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J Consult Clin Psychol. 2002 Jun;70(3):611-25.

Diabetes and behavioral medicine: the second decade.

Author information

1
Behavioral Medicine Center, University of Virginia Health System, Charlottesville 22908, USA. lag3g@hscmail.mcc.virginia.edu

Abstract

Diabetes management depends almost entirely on behavioral self-regulation. Behavioral scientists have continued a collaboration with other health systems researchers to develop a holistic approach to this disease. The authors summarized the literature in 4 major areas: self-management of diabetes, psychosocial adjustment and quality of life, neuropsychological impact, and psychobehavioral intervention development. Progress made in each of these areas over the past decade is highlighted, as are important issues that have not yet received sufficient scientific attention. Emerging areas likely to become central in behavioral research, such as diabetes prevention, are introduced. The future of behavioral medicine in diabetes is also discussed, including topics such as the changing role of psychologists in diabetes care, the urgent need for more and better intervention research, the growing importance of incorporating a health system-public health perspective, and obstacles to the integration of psychobehavioral approaches into routine health care delivery.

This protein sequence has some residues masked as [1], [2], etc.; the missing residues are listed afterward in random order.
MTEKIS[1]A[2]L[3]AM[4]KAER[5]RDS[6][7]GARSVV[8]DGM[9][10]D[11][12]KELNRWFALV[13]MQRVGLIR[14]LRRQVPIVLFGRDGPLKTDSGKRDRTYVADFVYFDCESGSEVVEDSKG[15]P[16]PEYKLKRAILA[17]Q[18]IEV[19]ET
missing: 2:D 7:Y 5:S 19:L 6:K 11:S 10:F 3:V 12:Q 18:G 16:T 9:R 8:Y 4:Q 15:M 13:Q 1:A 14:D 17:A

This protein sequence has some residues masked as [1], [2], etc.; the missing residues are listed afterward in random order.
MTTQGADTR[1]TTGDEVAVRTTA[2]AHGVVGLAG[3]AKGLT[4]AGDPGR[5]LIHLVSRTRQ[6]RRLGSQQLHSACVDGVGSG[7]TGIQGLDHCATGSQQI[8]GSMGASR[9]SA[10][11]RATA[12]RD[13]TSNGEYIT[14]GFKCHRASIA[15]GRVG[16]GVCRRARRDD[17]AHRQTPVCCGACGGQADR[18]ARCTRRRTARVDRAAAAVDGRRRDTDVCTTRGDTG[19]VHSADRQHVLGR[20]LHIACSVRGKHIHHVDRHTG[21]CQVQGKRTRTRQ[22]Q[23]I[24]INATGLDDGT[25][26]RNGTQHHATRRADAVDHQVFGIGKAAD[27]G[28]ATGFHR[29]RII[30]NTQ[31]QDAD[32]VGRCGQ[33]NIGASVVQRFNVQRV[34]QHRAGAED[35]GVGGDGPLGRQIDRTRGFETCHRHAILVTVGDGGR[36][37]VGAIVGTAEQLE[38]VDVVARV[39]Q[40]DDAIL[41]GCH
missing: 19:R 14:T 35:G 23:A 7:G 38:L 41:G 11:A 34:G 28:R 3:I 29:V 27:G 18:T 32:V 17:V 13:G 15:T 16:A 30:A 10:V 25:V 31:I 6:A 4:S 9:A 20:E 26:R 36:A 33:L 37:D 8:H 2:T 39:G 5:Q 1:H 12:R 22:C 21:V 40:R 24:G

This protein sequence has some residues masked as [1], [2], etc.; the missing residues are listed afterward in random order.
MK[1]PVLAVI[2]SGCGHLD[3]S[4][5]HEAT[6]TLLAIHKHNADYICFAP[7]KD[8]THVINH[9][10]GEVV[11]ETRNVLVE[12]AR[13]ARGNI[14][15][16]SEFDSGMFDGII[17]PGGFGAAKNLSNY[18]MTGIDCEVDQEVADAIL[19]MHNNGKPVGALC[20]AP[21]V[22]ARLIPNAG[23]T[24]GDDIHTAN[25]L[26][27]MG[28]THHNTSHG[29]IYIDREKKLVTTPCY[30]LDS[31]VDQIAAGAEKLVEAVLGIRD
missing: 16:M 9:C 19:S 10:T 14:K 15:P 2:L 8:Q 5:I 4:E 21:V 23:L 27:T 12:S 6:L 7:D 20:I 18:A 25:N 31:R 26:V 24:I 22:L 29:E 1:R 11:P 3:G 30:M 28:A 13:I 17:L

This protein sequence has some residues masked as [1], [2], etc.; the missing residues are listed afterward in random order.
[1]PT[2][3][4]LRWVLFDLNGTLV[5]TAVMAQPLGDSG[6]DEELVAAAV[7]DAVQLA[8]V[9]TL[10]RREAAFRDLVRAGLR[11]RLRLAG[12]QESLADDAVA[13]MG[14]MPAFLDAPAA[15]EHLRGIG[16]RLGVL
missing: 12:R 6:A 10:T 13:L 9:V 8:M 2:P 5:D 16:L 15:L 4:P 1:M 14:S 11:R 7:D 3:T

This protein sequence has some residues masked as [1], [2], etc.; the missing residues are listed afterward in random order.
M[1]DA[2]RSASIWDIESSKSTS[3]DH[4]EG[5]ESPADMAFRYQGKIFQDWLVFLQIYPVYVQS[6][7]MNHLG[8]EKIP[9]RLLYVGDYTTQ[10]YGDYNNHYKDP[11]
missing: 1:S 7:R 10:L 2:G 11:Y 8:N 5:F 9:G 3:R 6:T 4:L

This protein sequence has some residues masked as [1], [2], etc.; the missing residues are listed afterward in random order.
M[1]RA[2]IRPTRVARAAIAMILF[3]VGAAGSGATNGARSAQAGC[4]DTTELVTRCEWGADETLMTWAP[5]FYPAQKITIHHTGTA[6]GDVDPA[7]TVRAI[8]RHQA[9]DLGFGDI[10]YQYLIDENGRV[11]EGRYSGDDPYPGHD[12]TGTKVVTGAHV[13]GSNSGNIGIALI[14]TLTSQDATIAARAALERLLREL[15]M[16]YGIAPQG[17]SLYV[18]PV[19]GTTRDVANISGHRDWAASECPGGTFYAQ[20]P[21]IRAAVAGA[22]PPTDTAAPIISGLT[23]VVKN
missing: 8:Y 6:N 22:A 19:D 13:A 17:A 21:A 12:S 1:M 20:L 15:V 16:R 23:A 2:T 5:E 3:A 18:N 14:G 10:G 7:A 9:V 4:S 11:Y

PMID:
12090372
DOI:
10.1037//0022-006x.70.3.611
[Indexed for MEDLINE]

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